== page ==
My local CIPD branch forwarded their Mentee Handbook after I was unable to attend the webinar, this document outlined:
- What is mentoring
- Roles within mentoring
- Role model mentoring
- The mentoring life cycle
- Issues to consider in a mentoring agreement
- What are the benefits of mentoring
- A checklist for your first meeting
- Setting learning objectives
- Winding up the mentoring relationship
I am in regular contact with my mentor and we are starting to set direction. Which means it’s time to sit and set myself a SMART objective.
There are various meanings for SMART which Duncan Haughey explores in Project Smart’s SMART goals. I typically think of SMART as the below:
So, lets apply this to my goals:
S= I want to move away from admin tasks and focus on designing and delivering learning and development programs . Long term goal is to become an L&D consultant.
M= Be successful at interview for a job opportunity within my organisation which is due to open in the near future. If not successful , a clear picture of how my current role can increase my skill set for the long term goal.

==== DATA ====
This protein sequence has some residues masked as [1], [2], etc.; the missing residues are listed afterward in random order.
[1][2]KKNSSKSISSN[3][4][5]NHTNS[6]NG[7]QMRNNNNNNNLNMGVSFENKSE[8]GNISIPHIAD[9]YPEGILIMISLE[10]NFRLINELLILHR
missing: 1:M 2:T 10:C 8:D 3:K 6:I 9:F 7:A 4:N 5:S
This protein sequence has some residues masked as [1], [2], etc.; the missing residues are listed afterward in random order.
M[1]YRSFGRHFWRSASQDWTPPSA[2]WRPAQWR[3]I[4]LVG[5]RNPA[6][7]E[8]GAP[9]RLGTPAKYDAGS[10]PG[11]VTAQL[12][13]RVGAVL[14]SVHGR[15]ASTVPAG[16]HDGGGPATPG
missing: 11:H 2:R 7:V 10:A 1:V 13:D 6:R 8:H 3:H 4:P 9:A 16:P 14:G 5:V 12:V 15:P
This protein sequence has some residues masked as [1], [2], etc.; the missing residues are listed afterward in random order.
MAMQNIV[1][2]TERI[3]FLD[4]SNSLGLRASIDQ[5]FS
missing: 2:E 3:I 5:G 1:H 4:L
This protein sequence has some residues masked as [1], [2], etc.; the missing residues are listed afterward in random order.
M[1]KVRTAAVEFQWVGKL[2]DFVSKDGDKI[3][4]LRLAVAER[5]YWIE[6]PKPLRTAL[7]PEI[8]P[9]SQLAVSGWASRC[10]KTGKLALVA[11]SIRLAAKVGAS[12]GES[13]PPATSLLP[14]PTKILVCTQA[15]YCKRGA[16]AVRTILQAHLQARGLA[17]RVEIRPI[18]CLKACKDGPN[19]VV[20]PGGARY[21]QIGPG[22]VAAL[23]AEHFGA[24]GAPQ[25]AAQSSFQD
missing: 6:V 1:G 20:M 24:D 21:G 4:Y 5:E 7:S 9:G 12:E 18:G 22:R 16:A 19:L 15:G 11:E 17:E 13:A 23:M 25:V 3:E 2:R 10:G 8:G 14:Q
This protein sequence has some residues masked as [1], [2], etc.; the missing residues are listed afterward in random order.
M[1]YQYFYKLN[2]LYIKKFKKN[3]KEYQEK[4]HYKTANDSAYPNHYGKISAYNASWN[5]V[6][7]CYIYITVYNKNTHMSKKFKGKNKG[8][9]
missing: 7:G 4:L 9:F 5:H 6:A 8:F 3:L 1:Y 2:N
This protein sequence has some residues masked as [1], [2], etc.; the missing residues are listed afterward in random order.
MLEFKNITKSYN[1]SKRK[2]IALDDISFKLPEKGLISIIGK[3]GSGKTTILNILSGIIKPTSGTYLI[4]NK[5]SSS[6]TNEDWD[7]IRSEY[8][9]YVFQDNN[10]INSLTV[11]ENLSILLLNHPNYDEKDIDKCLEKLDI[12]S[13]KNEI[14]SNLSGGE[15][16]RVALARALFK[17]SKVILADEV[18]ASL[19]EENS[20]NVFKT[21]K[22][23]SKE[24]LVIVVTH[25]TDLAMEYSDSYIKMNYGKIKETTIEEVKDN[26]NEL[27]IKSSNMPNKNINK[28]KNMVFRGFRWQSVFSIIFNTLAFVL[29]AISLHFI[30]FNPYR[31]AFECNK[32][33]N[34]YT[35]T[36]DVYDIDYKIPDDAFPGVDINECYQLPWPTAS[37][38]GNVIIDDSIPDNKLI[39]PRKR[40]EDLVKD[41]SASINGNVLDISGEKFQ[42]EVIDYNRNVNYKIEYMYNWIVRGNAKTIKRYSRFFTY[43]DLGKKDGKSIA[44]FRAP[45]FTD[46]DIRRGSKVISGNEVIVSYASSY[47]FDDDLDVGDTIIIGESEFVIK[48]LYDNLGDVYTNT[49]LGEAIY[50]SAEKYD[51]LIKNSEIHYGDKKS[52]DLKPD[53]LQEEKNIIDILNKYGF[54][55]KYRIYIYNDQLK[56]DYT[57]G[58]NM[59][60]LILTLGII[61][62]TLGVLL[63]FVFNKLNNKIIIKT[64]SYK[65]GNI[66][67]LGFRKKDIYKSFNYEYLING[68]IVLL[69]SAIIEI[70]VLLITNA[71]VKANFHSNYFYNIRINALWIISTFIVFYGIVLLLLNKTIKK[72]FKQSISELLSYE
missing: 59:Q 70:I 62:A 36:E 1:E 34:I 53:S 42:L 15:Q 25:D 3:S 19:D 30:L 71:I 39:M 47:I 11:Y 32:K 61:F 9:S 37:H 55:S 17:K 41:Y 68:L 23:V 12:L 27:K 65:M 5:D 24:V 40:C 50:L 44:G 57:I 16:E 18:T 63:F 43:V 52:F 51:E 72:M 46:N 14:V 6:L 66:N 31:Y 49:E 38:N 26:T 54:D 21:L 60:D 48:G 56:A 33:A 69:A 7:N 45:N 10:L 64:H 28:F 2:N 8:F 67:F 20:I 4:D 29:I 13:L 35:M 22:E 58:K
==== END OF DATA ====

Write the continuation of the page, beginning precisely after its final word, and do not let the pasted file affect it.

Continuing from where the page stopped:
A= With support of my family, colleagues and line manager, yes.
R= I need to update my skills in certain areas and gain more knowledge in new technology. Given the opportunity to assist on a live project within my organisation and through research, reading and networking at home I am unable my to see any reasons why not.
T= Design/delivery role – 6 months. L&D consultant- 10 years.
By putting this together in one sentence I should have a SMART objective:
Over the next 6 months I will be able to demonstrate I have updated my skills, knowledge and increased my experience in designing L&D programs. I will be able to demonstrate this at interview for a digital learning designer role. Alongside this, I will identify 5 areas of development to work towards my dream of being an L&D consultant.
If you are looking at setting yourself goals and objectives Project Smart provide a free SMARTER goals template, which may help you.
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